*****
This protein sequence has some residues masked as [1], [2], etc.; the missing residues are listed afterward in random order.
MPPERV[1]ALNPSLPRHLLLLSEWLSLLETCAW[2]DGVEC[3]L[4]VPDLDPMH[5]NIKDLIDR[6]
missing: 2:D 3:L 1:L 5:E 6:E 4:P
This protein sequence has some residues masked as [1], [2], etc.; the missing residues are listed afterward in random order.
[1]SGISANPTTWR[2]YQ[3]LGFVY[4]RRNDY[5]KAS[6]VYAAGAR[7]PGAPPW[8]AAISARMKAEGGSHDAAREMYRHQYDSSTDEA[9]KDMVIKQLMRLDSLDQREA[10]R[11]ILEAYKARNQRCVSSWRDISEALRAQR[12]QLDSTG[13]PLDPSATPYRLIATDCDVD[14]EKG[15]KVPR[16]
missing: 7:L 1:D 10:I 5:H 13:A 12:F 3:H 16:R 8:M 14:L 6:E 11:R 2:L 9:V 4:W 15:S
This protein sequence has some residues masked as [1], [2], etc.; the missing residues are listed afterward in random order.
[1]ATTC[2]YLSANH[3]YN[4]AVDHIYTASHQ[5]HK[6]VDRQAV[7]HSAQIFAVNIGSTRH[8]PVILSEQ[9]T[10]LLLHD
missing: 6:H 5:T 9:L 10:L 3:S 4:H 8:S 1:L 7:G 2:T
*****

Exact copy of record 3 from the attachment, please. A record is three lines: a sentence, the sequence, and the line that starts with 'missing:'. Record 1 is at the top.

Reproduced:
This protein sequence has some residues masked as [1], [2], etc.; the missing residues are listed afterward in random order.
[1]ATTC[2]YLSANH[3]YN[4]AVDHIYTASHQ[5]HK[6]VDRQAV[7]HSAQIFAVNIGSTRH[8]PVILSEQ[9]T[10]LLLHD
missing: 6:H 5:T 9:L 10:L 3:S 4:H 8:S 1:L 7:G 2:T